Duke-NUS Medical School Working On Covid-19 Vaccine, Clinical Trials Set For This Year

As Covid-19 gains momentum in Singapore and across the world, scientists and researchers are scrambling to find a remedy for the novel coronavirus.

Singapore’s medical institutions are also playing their part, with Duke-NUS Medical School (Duke-NUS) currently working with international partners to develop a Covid-19 vaccine.


They hope to commence clinical trials for the vaccine this year.

Duke-NUS teaming up with international partners to come up with trial

On Wednesday (25 Mar), Minister of Health Gan Kim Yong addressed Parliament regarding the vaccine developments at Duke-NUS.


He explained that the university is teaming up with scientists from the Coalition for Epidemic Preparedness Innovations (CEPI) and other international partners, reported Channel NewsAsia (CNA).

The team is currently running tests and searching for vaccine candidates so they can commence clinical trials in 2020.

Vaccine available only in 2021, says WHO

However, the World Health Organisation (WHO) estimates that the earliest that a vaccine be available will be next year, said Mr Gan.

Scientists have been successful in isolating and replicating the virus, he said.

This will subsequently aid in developing a cure or vaccine for the disease.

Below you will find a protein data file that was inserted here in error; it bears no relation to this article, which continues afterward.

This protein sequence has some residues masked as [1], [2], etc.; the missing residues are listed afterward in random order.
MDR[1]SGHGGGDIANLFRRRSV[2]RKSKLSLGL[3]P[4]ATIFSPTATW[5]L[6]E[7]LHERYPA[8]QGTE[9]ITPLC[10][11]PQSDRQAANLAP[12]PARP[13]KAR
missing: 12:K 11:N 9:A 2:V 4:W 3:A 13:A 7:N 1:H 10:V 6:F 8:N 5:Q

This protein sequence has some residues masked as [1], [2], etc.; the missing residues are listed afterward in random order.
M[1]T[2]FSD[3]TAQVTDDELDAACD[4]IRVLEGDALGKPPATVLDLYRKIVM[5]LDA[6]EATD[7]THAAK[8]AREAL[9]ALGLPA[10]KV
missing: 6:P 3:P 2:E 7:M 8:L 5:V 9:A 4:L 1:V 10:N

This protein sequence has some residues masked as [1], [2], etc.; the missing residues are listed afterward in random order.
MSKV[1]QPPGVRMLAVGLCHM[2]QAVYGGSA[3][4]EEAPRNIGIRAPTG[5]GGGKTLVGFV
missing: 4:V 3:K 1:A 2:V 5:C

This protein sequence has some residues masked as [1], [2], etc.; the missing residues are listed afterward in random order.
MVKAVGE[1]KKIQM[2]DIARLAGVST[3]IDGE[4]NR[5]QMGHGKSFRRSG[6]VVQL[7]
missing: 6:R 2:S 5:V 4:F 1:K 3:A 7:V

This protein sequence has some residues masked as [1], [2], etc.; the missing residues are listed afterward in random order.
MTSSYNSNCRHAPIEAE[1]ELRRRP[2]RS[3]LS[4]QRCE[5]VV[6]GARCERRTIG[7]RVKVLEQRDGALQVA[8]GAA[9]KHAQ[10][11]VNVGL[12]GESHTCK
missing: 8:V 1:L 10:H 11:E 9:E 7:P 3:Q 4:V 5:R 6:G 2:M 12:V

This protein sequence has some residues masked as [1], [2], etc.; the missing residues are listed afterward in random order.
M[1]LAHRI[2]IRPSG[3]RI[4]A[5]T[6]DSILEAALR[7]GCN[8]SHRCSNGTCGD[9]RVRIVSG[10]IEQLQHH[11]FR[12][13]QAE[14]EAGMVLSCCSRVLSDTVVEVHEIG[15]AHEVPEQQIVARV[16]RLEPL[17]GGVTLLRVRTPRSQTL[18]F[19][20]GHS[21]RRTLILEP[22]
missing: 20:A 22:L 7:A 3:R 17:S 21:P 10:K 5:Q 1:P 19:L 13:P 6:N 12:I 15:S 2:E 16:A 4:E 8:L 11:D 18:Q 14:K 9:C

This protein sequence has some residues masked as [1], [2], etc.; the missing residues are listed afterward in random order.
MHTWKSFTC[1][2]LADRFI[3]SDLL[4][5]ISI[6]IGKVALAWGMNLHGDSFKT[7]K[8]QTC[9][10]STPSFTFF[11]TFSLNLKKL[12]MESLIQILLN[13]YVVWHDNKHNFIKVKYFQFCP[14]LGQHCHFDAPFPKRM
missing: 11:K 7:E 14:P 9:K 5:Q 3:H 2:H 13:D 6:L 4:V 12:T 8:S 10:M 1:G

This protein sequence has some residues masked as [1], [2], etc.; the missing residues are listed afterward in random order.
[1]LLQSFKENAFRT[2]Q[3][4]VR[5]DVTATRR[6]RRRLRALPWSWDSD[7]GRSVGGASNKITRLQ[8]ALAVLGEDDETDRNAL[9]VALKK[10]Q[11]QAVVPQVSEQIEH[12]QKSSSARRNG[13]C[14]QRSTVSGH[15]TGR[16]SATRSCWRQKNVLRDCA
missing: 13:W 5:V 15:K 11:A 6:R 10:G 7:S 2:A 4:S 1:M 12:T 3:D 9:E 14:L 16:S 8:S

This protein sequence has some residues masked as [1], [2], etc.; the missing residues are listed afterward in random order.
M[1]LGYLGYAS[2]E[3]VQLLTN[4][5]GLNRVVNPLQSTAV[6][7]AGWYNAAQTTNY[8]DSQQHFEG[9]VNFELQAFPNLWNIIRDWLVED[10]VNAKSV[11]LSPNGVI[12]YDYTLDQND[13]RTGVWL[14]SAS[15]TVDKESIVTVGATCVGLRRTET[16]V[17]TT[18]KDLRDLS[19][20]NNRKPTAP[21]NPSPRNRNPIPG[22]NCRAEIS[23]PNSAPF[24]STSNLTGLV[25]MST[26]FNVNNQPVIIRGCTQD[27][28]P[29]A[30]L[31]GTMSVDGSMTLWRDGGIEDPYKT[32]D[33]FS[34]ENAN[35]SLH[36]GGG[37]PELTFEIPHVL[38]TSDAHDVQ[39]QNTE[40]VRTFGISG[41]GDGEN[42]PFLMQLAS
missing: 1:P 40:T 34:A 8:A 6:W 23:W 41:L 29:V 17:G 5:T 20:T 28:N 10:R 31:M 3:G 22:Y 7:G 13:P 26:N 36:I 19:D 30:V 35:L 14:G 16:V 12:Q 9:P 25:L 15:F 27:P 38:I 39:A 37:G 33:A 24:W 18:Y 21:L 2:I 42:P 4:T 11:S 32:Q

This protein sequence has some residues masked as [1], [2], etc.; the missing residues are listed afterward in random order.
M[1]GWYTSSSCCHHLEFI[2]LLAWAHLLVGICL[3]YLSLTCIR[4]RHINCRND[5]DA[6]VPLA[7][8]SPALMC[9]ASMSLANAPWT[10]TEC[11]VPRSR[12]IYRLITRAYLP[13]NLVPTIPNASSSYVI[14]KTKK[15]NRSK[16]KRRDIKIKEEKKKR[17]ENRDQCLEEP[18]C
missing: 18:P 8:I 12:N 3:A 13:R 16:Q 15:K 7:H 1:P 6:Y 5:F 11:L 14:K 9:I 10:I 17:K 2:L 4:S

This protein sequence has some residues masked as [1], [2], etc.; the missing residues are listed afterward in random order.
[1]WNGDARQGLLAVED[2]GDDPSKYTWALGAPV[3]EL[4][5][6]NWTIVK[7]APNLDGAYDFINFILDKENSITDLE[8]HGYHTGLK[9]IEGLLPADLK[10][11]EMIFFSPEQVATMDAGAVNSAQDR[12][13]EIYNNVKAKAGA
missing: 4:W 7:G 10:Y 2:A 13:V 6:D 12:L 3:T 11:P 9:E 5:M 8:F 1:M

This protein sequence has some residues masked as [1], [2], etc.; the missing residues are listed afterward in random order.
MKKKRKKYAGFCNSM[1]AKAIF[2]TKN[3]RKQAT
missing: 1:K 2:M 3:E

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Diversifying treatment methods

Mr Gan also shared that Singapore’s healthcare professionals are currently looking to make use of existing drugs in the market to treat Covid-19 patients.

The Covid-19 therapeutic workgroup is overseeing the creation of guidelines for drugs such as anti-HIV drugs Lopinavir and Ritonavir, Interferon Beta-1B, and hydroxychloroquine.

Furthermore, the National Centre For Infectious Diseases (NCID), Tan Tock Seng Hospital, and the Singapore Blood Bank are also banding together to find a cure by collecting blood samples from recovered Covid-19 patients to aid in research.


S’pore doctors in trials overseas

Mr Gan was also quoted by CNA as revealing that Singapore doctors are involved in clinical trials overseas, in collaboration with international institutions such as the United States National Institutes of Health.


Scientists are on track for a cure

Though we might not have a definite cure for the virus as of now, scientists are working hard to develop one.

Hence, Singaporeans can be assured that the Government and healthcare professionals have long-term plans to combat the virus.

We’re putting our trust in institutions such as Duke-NUS to quickly source for an effective Covid-19 vaccine so this nightmare will be over.

Featured image adapted from MCAT.